In a similar manner, the input channel 13, which is the logical complement of the input channel 10, is connected to transistor T3. Transistors T3 and T4 and diodes D3 and D4 are in a source follower arrangement with level shifting resulting in the voltage at node 15 being a replica of the voltage at input channel 13 shifted negative in DC level. The voltage at terminal 15 is the second input to the differential amplifier formed by transistors T5, T6, and T7 and resistor R1. The source follower comprised of transistors T3 and T4 and diodes D3 and D4 also serve to electrically buffer the differential amplifier formed by transistors T5, T6, T7 and resistor R1 from the input channel 13.
The output of the differential amplifier formed by transistors T5, T6 and T7 and resistor R1 is at node 16. Node 16 is connected to the gate of transistor T8. Transistors T8 and T9 and diodes D5 and D6 constitute a source follower with level shifting. The voltage at node 18 is the same as the voltage at node 16 with a negative DC level shift. The source follower formed by transistors T8 and T9 and diodes D5 and D6 also serves to electrically buffer the differential amplifier formed by transistors T5, T6, and T7 and resistor R1 from the electrical load at node 18.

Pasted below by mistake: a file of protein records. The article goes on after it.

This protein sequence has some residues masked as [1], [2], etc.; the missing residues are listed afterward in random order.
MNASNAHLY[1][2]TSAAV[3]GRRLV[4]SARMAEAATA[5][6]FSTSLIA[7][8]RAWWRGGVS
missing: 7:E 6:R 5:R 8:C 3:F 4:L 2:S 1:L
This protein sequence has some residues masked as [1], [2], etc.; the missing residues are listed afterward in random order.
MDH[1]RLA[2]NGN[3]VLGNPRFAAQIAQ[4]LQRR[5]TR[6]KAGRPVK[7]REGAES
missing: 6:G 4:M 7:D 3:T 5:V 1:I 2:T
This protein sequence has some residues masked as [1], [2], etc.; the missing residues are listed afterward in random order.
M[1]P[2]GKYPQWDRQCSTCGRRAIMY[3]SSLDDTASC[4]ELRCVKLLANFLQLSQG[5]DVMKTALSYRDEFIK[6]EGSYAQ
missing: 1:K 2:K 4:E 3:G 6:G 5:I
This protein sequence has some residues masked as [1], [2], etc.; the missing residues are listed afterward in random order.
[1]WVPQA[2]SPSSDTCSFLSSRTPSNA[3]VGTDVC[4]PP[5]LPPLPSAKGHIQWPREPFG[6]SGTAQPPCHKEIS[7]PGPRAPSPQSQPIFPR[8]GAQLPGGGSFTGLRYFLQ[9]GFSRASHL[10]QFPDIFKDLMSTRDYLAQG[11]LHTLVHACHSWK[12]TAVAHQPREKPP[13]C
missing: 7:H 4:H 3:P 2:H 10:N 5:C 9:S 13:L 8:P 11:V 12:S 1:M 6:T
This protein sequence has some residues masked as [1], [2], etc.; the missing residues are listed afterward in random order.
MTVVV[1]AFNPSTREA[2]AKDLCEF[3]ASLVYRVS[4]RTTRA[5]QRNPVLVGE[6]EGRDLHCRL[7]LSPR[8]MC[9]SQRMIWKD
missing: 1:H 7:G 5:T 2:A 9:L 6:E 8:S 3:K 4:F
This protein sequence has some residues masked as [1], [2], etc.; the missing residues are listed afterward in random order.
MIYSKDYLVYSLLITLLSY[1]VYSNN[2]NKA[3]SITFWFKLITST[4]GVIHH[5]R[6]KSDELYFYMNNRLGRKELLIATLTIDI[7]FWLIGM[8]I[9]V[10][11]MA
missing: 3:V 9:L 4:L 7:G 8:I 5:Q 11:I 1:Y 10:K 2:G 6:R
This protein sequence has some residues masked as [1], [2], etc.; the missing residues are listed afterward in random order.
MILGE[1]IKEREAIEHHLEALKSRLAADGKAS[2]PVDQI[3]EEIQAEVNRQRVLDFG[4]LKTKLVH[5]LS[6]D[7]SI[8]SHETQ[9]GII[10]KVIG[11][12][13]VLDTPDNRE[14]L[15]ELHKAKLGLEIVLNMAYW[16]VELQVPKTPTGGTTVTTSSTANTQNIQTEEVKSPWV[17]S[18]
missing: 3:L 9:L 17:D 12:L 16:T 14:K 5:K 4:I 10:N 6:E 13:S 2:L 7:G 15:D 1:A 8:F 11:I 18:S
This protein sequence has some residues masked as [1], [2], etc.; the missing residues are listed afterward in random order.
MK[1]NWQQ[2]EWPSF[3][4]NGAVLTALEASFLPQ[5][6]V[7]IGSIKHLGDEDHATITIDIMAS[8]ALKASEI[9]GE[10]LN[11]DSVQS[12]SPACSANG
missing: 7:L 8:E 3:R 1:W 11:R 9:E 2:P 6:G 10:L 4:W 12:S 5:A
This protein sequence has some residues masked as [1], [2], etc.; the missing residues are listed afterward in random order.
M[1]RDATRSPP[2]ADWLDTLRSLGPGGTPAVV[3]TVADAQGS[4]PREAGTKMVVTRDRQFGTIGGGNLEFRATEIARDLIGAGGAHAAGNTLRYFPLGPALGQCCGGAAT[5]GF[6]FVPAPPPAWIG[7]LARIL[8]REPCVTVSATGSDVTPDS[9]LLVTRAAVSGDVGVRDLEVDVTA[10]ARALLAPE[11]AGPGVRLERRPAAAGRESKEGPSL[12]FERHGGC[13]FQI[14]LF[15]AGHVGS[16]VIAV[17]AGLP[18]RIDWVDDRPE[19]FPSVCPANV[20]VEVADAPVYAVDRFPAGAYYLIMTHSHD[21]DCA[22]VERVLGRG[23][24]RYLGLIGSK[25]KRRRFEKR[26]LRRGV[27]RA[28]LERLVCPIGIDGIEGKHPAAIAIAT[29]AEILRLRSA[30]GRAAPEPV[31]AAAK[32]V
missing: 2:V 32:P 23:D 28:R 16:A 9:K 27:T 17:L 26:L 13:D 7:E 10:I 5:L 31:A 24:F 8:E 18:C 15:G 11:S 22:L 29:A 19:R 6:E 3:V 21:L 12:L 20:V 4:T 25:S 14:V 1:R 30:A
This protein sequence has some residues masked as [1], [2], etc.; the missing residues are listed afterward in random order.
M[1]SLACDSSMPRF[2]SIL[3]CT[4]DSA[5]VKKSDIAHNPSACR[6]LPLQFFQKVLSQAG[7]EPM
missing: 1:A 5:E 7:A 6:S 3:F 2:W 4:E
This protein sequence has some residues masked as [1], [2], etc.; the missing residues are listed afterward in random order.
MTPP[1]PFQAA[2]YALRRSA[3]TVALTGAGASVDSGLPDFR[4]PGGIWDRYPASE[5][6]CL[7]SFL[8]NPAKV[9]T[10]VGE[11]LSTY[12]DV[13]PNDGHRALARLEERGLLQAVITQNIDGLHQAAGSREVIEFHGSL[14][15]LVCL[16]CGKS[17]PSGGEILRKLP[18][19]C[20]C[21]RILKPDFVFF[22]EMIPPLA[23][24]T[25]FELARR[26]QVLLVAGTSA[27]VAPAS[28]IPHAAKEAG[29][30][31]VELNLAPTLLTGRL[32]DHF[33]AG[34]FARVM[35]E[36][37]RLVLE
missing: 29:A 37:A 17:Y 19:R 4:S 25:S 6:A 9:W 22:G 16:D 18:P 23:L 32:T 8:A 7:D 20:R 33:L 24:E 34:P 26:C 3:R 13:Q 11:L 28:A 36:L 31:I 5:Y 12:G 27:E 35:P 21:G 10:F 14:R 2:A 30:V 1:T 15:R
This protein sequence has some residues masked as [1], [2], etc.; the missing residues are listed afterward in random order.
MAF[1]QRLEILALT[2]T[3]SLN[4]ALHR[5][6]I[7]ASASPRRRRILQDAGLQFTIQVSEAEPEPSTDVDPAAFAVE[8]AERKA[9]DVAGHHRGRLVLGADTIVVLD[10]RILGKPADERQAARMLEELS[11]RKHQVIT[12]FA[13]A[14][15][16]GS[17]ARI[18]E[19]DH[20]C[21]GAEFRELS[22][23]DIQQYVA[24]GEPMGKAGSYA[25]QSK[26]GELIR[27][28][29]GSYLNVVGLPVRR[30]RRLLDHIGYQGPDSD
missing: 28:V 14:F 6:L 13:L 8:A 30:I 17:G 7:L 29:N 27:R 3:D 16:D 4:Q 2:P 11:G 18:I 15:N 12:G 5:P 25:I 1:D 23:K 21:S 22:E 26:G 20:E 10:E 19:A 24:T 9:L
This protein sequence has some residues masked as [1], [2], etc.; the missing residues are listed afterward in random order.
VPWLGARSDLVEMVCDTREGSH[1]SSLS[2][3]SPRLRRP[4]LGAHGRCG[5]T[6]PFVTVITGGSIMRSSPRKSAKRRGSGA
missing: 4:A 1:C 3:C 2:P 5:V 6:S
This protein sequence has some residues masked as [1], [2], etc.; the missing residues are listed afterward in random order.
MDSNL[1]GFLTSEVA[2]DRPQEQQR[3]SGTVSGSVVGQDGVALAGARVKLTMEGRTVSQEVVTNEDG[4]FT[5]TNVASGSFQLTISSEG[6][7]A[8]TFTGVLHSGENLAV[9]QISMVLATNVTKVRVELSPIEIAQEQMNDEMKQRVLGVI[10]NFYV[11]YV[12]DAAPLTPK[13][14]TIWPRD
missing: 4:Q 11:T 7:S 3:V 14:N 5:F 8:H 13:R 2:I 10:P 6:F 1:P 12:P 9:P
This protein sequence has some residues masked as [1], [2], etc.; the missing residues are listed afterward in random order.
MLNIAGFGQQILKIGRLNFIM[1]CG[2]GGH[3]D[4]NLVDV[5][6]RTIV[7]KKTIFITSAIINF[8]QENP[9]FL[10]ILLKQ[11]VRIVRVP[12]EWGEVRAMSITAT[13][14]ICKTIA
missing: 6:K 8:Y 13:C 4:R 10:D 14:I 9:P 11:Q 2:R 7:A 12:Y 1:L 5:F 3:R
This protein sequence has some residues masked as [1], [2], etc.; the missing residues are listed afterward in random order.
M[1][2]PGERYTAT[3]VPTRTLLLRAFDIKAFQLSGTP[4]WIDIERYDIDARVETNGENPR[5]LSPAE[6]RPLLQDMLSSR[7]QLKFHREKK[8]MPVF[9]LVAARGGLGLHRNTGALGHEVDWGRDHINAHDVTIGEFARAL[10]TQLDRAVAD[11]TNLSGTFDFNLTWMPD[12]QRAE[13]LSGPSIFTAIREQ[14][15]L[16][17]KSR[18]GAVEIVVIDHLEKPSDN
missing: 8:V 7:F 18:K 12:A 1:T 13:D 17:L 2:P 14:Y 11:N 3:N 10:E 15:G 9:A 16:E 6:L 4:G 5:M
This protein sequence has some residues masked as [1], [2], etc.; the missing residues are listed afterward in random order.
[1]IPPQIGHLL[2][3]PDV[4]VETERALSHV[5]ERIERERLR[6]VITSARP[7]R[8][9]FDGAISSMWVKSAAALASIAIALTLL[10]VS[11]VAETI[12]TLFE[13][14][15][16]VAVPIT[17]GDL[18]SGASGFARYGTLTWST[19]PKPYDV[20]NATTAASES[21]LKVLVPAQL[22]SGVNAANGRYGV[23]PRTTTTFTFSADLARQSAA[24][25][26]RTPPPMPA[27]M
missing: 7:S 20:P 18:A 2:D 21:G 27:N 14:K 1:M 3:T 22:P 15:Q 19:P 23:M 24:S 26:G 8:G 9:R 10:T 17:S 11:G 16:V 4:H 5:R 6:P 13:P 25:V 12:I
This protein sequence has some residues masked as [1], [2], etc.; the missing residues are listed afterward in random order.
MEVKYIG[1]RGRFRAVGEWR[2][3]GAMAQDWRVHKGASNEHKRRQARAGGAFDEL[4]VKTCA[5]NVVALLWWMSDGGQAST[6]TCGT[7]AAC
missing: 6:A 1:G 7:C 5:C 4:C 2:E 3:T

The source follower comprised of transistors T1 and T2 and diodes D1 and D2, the source follower comprised of transistors T3 and T4 and diodes D3 and D4, the differential amplifier comprised of transistors T5, T6, and T7 and resistor R1, and the source follower comprised of transistors T8 and T9 and diodes D5 and D6 together comprise the interface circuit with the differential ECL input channels at 10 and 13. The output of the interface is a single ended voltage signal at node 18.
Node 18 is connected to the gate of transistor T10. Transistor T10 serves as a current switch permitting or inhibiting current to flow from node 19 to terminal 20 of transistor T10. Diodes D7 and D8 establish the DC level of the source 20 of transistor T10 such that the voltage signal at node 18 can turn on or cut off the current flowing from node 19 to terminal 20 of transistor T10. Transistor T10 and diodes D7 and D8 comprise a modulator for current flowing from node 19 to terminal 20.
Transistor T11 and LED 23 are arranged such that the drain to source current of transistor T11 is controlled by the voltage at the gate of transistor T11 which is connected to node 21. The voltage at node 21 is determined by the voltage divider formed by resistors R2 and R3. Diodes D9 and D10 serve as a level shifter within the voltage divider. Diodes D9 and D10 also serve to sense the temperature of the transmitter containing the LED 23. Resistors R2 and R3 and diodes D9 and D10 constitute a temperature compensation circuit. Resistor R2 is connected to the output of the modulator at node 19.
Typical component values and types of components of the various circuit elements are shown in the table.
TABLE______________________________________R1 130 ohmsR2 250 ohmsR3 300 ohmsD1 to D10 GigaBit Logic Diodes 16G010T1 to T11 GigaBit Logic FET Transistors 16G020______________________________________